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New RICS Measurement Standards: IPMS

January 2016 witnessed the introduction of the International Property Measurement Standards (IPMS) which has replaced the Code of Measuring Practice as formerly championed by the Royal Institution of Chartered Surveyors. Research had found that because of divergent property measurement practice the measurement of offices in particular can vary by up to 24% depending on the basis of measurement used. The IPMS has been created to reduce the inconsistencies of measurement practice between regions. According to the RICS the changes represent a major advance in international best practice and will be welcomed by investors and occupiers. It will be mandatory for chartered surveyors to follow the RICS Professional Standards: Office 6 following its introduction on 1st January 2016. However property professionals will have a 6 month readjustment period of which dual measurements will most likely be taken and used in reporting.

The key differences in practice are centred around the way offices are measured. There will be changes in terminology depending on the purpose of measurement, this becomes evident in the introduction of IPMS 1 and IPMS 2 which will replace gross external area (GEA) and gross internal area (GIA). IPMS 3 will be similar to net internal area (NIA) with a few differences and will be the method used by property professionals when analysing rents for occupational purposes.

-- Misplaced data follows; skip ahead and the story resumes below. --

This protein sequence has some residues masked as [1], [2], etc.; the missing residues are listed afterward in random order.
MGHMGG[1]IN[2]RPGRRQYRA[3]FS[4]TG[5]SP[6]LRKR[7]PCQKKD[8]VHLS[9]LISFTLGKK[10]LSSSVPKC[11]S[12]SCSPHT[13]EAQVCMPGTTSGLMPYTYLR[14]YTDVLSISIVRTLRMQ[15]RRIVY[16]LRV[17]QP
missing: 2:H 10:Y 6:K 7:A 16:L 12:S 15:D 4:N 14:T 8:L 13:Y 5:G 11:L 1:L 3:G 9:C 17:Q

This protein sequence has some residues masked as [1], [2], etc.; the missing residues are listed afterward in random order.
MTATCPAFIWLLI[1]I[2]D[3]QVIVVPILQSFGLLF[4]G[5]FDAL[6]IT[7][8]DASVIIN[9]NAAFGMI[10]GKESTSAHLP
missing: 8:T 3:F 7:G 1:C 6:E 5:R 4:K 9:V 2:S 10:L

When using IPMS 3 offices are to be measured to the ‘internal dominant face’ for external walls or otherwise horizontally at wall to floor junctions ignoring the skirting boards, cable trunking, piping and heating/ cooling systems. The internal dominant face is described as ‘the inside finished surface comprising 50% or more of the surface area for each vertical section forming an internal perimeter’.

IPMS 3 includes all internal walls and columns within an occupants exclusive area, this also includes areas with restricted height. Measurements which will be taken but reported separately include balconies, covered galleries and rooftop terraces. This undeniably will, in most cases, provide a larger floor area overall and it remains to be seen how the majority of property professionals will analyse this.

What will the changes affect?

1. There are a number of implications of the introduction of IPMS, for example we may see an increase in offices values as the areas increase. However these may stabilise once the readjustment period is over and should be limited as most practitioners will adopt a dual reporting method.

2. The new method should also help provide clarity when acting on behalf of a client at a rent review, as in theory, there should be greater clarity in the measurements taken by both parties.

3. Agent’s particulars will change to reflect the sole use of IPMS over the course of the next 6 months. However both methods will likely be used for a period of time in most cases whilst the industry adapts.

4. These changes in every day practice highlight the importance for property professionals to keep up to date with the latest directions from their professional bodies. Professionals in the industry must ensure their practice, in addition to themselves, remain compliant with the new policies to avoid sanctions. It will be interesting to see how both organisations and the market react to the new measurement regulations in the coming months.